• A Compositional Perspective on the Origins of the Nasca Cult at Cahuachi. By Kevin J. Vaughn, Journal of Archaeological Science (2007), Volume 34, Issue 5:814-822
  • Burial Patterns and Sociopolitical Organization in Nasca 5 Society. By William Harris and Helaine Silverman, Andean Archaeology III (2006), Volume 3:374-400
  • Cahuachi: Non-Urban Cultural Complexity on the South Coast of Peru. By Helaine Silverman, Journal of Field Archaeology (1988), Volume 15, No. 4:403-430
  • What the Women Were Wearing. By Mary Frame, Textile Museum Journal (2003/04), Volume 42-43:13-53
  • Households, Crafts and Feasting in the Ancient Andes: The Village Context of Early Nasca Craft Consumption. By Kevin J. Vaughn, Latin American Antiquity (2004), Volume 15, No. 1:61-88
  • A Cache of 48 Nasca Trophy Heads From Cerro Carapo, Peru. By David Browne, Helaine Silverman, and Ruben Garcia, Latin American Antiquity (1993), Volume 4, No. 3: 274-294
  • Paracas in Nazca: New data on the Early Horizon Occupation of the Rio Grande de drainage, Peru Silverman, Helaine. (1994) Latin American Antiquity, Vol.5, No. 4, pp. 359-382.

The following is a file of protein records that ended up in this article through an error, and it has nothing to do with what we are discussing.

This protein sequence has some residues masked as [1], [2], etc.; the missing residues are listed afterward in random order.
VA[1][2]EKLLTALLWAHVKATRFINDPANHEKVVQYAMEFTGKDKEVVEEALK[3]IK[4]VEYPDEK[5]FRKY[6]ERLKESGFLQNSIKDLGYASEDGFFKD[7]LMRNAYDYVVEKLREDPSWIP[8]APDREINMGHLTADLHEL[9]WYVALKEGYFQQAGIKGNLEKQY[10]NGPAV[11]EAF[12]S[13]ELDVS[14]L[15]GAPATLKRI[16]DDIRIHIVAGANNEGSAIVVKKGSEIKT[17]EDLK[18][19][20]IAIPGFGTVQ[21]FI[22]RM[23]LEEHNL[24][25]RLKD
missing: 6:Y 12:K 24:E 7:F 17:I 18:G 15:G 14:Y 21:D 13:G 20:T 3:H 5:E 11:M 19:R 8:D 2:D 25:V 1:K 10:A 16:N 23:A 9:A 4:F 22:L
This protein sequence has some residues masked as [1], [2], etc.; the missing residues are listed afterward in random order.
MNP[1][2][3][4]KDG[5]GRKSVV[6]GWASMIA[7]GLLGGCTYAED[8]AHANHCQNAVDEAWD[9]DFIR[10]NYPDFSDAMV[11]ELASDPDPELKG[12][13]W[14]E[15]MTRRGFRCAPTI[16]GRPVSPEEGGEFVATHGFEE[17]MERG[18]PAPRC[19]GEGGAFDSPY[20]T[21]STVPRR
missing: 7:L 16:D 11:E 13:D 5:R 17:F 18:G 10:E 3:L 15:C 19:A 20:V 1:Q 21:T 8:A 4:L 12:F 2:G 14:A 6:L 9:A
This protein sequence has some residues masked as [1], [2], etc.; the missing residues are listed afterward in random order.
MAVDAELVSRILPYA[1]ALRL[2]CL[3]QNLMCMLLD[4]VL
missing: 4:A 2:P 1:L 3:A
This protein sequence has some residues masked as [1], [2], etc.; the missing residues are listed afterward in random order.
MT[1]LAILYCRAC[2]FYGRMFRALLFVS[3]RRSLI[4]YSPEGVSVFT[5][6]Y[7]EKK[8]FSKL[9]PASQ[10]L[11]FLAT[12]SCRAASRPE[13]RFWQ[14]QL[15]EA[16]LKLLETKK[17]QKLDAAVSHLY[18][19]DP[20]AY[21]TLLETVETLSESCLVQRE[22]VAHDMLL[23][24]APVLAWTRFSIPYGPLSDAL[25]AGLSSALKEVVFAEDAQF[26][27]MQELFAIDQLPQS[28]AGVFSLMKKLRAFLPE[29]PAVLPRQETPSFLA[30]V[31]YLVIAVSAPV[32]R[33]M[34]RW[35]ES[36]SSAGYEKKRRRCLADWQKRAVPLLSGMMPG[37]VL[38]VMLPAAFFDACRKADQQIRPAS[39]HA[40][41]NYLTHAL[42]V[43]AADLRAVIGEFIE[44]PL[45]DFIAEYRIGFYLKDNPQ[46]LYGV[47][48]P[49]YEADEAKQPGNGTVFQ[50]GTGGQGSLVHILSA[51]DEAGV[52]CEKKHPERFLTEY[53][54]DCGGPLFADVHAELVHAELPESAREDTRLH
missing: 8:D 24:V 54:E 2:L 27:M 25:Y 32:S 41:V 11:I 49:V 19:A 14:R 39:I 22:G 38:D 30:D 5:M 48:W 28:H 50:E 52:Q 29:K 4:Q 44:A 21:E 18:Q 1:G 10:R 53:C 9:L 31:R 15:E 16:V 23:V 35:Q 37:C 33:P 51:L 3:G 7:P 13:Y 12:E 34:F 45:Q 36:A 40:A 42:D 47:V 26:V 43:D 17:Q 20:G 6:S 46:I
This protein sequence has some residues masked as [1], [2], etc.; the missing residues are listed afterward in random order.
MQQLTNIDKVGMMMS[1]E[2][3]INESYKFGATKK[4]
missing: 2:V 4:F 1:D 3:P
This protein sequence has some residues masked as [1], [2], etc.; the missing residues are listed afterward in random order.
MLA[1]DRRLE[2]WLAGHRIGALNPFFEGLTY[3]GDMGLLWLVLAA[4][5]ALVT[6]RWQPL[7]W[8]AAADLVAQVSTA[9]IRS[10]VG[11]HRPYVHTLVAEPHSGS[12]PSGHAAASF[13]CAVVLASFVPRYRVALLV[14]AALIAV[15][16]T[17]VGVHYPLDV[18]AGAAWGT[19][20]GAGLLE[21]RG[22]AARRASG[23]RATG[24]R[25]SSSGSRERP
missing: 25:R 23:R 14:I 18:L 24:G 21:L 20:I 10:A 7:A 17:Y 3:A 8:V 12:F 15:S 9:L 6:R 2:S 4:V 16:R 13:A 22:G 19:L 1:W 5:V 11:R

• The Puquios of Nasca Schreiber, Katharina J. and Rojas, Josue Lancho. (1995) Latin American Antiquity. Vol. 6, No. 3, pp. 229-254.
  • Between the Lines: The Mystery of the Giant Ground Drawings of Ancient Nasca, Peru Aveni, Anthony F. University of Texas Press. Austin. 2000.
  • New Chronometric Dates for the Puquios of Nasca, Peru Clarkson, Persis B. and Dorn, Ronald I. (1995) Latin American Antiquity, Vol. 6, No. 1, pp. 56-69.
  • The body Context: Interpreting Early Nasca Decapitation Burials DeLeonardis, Lisa. Latin American Antiquity. 2000. Vol. 11, No. 4, pp. 363-368.
  • Moving Beyond Iconography: Neutron Activation Analysis of Ceramics from Marcaya, Peru Vaughn, Kevin J. and Neff, Hector. Journal of Field Archaeology. (2000) Vol. 27, No. 1, pp. 75-90.
  • Early Nasca Needlework by Alan R. (1996) Sawyer Laurence King. ISBN: 1856690881